Insurance company CYA after royal run-around
Pacific Shores Hospital vs. Ernst & Young Medical Plan CV 08-5798 DSF (Aetna)
The patient received inpatient treatment for major depression at Pacific Shores. A timely claim for benefits was submitted to Aetna. Aetna initially refused to pay the claim, without any explanation. Pacific Shores was later told, during a telephone conversation, that all of the treatment had been disallowed on grounds that treatment was “no medically necessary” and because there was “no authorization on file”. But Aetna never formally notified Pacific Shores or the patient, in writing, of either the claim denial, or the specific reasons for the denial. Therefore, Pacific Shores had to “fly blind” into a claims appeals process, which it then proceeded to do.
An administrative appeal was submitted, demonstrating the severity of the patient’s medical condition and the need for urgent and effective care. Aetna’s initial response was to refuse to communicate with Pacific Shores. Since Pacific Shores held a valid assignment of benefits from the patient and since benefits under the plan were assignable, that was contrary to law. But then, after telling Pacific Shores that it would only communicate with the patient regarding the appeal, Aetna then failed to communicate with the patient.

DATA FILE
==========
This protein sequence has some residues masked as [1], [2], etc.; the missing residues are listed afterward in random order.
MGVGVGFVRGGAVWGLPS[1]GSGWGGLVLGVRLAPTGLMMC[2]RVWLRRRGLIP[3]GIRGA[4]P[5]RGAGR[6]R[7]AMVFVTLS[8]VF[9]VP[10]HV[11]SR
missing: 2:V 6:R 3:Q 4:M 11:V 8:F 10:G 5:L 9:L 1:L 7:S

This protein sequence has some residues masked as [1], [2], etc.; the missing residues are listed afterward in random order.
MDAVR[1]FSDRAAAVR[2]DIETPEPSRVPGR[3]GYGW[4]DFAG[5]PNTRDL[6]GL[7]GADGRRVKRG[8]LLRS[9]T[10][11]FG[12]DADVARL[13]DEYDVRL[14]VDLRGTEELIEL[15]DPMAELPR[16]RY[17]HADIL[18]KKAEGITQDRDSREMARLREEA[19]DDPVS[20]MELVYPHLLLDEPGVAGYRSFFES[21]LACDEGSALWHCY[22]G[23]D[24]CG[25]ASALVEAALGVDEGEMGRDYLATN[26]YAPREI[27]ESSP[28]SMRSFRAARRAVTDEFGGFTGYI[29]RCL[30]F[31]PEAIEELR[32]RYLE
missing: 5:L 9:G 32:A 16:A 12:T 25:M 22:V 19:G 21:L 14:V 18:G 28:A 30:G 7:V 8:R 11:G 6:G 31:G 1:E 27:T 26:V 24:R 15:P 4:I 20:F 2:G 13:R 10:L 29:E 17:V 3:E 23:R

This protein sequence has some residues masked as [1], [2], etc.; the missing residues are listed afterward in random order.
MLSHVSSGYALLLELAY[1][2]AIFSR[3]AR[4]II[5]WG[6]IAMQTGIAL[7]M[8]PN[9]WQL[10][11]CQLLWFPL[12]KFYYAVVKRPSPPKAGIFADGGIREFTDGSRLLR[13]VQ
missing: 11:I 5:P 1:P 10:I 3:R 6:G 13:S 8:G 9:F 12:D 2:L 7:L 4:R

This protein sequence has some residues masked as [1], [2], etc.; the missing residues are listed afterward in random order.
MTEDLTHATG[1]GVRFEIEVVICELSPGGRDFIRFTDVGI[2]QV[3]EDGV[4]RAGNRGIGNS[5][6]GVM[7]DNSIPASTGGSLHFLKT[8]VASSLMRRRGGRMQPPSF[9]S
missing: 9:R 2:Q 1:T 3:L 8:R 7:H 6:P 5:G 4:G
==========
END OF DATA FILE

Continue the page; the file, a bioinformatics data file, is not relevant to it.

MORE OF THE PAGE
Ultimately, I became involved in the case. I sent a letter, which merely demanded payment of the claim, or alternatively requested copies of the claim file and plan documents. Aetna issued a response letter captioned, “Subject: Final Appeal -Level of Care Determination”. The letter referenced my “appeal” and stated that Aetna had used “nationally recognized guidelines and resources” in reaching its prior determination. The letter said that an “Aetna Medical Director, who was not involved in prior determination, has reviewed your final appeal. Based upon our review of the information provided we are upholding the original benefit determination.”
The letter simply dug the hole deeper for Aetna, by underscoring the many procedural irregularities in the case. First of all, I did not submit any appeal. (That had already been done by Pacific Shores). By characterizing my letter as an “appeal” and by further characterizing its letter as a “final” response to that “appeal”, Aetna was attempting to mask over its own inept handling of the claim, while simultaneously trying to load new (and undisclosed) evidence into the administrative record. Aetna’s letter was not accompanied by any copy of the claim file as had been requested. Nor was the hastily concocted “Medical Director” report disclosed. This effectively curtailed any “meaningful dialogue” or any “full and fair” review, as is required by ERISA.
Result: A lawsuit was filed. The case was resolved satisfactorily.